It is this impulse to engage with, and implicitly address, the artist directly that is increasingly making me write with art rather than about art. Or write off, rather than of, art. The former is an associative, reflective, idiosyncratic and, sometimes, even fictive form of writing, or a combination of all this, often only tangentially or obliquely related to the subject of the art-work. It inclines me towards artists who are themselves profoundly influenced by, or create their own, reserves of writing — Horn is an important example — and who often think of themselves as creators or authors of books, though not necessarily just “artist’s books”. But this kind of collaborative, rather co-conspiratorial, writing moves in a different direction from, say, the essay on Horn, which was written from a distance, and without getting to know the artist personally, although it may have built the foundations for such an encounter.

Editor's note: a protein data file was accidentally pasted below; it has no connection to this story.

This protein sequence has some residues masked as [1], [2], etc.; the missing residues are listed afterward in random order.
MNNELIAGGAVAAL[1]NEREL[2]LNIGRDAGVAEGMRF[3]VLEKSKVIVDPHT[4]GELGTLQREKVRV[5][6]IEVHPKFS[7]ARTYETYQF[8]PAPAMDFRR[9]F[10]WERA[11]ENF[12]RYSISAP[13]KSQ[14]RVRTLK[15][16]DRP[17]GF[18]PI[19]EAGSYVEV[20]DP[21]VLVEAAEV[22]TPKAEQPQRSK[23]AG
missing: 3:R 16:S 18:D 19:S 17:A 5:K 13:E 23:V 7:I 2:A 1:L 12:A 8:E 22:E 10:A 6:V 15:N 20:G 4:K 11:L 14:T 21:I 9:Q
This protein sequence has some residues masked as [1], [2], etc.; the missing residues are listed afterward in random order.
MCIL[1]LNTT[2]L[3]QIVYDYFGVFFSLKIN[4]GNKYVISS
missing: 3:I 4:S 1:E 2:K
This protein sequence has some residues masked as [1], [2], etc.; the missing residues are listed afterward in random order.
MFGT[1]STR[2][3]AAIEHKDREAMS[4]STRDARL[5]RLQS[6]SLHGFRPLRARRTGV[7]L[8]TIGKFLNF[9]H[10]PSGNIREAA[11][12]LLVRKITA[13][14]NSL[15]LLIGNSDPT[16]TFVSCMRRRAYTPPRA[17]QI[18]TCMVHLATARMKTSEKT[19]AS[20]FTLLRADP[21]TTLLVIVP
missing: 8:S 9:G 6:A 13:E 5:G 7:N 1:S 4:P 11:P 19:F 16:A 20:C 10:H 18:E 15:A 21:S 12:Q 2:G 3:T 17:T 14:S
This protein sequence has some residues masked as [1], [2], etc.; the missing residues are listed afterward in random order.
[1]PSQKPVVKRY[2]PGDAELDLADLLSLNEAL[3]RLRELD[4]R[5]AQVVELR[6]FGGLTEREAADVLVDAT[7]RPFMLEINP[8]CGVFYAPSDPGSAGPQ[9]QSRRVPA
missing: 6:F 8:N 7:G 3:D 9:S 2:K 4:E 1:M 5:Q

To prepare myself for this, more solitary and impersonal, kind of writing, the genres of primary material that I find particularly helpful are the artist’s own writings and interviews. Then, literary fiction and poetry — the poems of W.H. Auden and Wallace Stevens, for instance, Proust’s In Search of Lost Time, Patrick White’s The Vivisector — are, for me, a richer source of ideas, approaches and critical idioms than are overtly theoretical or art-historical texts. This blurring of the distinctions between literature, art, criticism and theory, leading to the use of works of art or literature themselves, or even of music or cinema, as cognitive, analytical and historical tools for understanding other works of art, is crucial to a form of interdisciplinarity that I would describe as unabashedly promiscuous. Such promiscuity demands both rigour and precision, though, which need not be academic or pay excessive heed to the fastidious historicism of a critical practice based strictly on art history and aesthetic philosophy. It is important to address and engage with, yet remain obliquely positioned in relation to journalism, academia and the art-world, so as not to get enmeshed as a writer in the protocols, politics and vested interests of each. So, putting art-writing on the editorial pages of a daily becomes not only a way of making such writing integral to serious public discourse, but also an attempt to challenge and complicate the idea of a ‘serious public discourse’ by an infusion of pleasure and imagination.